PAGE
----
Banned drivers still on the road

Drivers with as many as 42 points on their licence are still taking to the road due to failures with data sharing, according to new figures. Normally drivers are banned if they accumulate 12 points over three years.

Live updates

'A very small number of cases' affected by data sharing

The data sharing issue at the heart of allegations of banned drivers still getting behind the wheel only effects "a very small number of cases", a spokesman for HM Courts & Tribunals Service has said.

The vast majority of drivers who get 12 or more penalty points are fined and disqualified from driving.

Magistrates can use their discretion to not enforce a driving ban if doing so would cause exceptional hardship, such as losing a job or the ability to care for a dependant. A fine will still be enforced.

Only a very small number of cases are affected by the data-sharing issue and we are working closely with DVLA to improve this.

– A spokesman for HM Courts & Tribunals


Upgraded IT system will keep banned drivers off roads

Upgraded computer systems at the DVLA and Britain's courts will improve the sharing of information from October, a motoring chief has said.

Simon Best, the chief executive of the Institute of Advanced Motorists (IAM) hoped better IT systems would keep motorists with more than 12 points on their license off the road.

Mr Best had "no sympathy" with car owners who refused to reveal the identity of a driver caught breaking the law while behind the wheel and wanted an urgent consultation on the problem.

DVLA and the courts service are upgrading their computer systems to ensure that offence information is shared more efficiently, but this is not due to be in place until October.

When drivers with 10 speeding offences are getting away with holding a licence, these improvements cannot come quickly enough."

The IAM has no sympathy for owners who refuse to reveal the identity of the driver, and we would welcome an urgent consultation on new ways to deal with this problem.

Drivers must expect that 12 points means a ban or the whole system falls into disrepute.

– IAM chief executive Simon Best

Worst offenders of driving while banned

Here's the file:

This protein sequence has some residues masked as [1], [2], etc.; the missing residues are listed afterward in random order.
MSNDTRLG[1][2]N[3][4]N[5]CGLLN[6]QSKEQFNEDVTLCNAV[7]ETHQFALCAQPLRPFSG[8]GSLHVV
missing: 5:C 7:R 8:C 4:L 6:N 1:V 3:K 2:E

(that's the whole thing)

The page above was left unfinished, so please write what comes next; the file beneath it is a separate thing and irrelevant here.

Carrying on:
According to the Institute of Advanced Motorists, some of the worst offenders for driving while banned were:

  • A man from Cheshire was caught driving without insurance six times in less than two weeks between February and March last year. He already had 36 points on his license.
  • A Southend man who who was caught speeding 10 times over a six month period in 2012, already had 30 points.
  • One male driver from Blackburn with 29 points was caught speeding eight times between September and November 2011.
  • And finally, an East Sussex man who had already clocked up 24 points on his license, caught speeding six times in two weeks between September 30 and October 13 last year.

Motorists with more than 12 penalty points still driving

Motorists who should have stopped driving because of penalty points are still on the road, figures show. Credit: PA

Motorists who should be prevented from driving are still getting behind the wheel, because data is not being shared efficiently enough, figures show.

A woman from Isleworth in west London accumulated 42 points last year, statistics from the Driver and Vehicle Licensing Agency (DVLA) highlighted by the Institute of Advanced Motorists (IAM) revealed.

IAM chief executive Simon Best said DVLA and courts services were upgrading their computer systems so information can be "shared more efficiently".

Drivers can be banned if they accumulate 12 points on their licence over a three-year period.

Back to top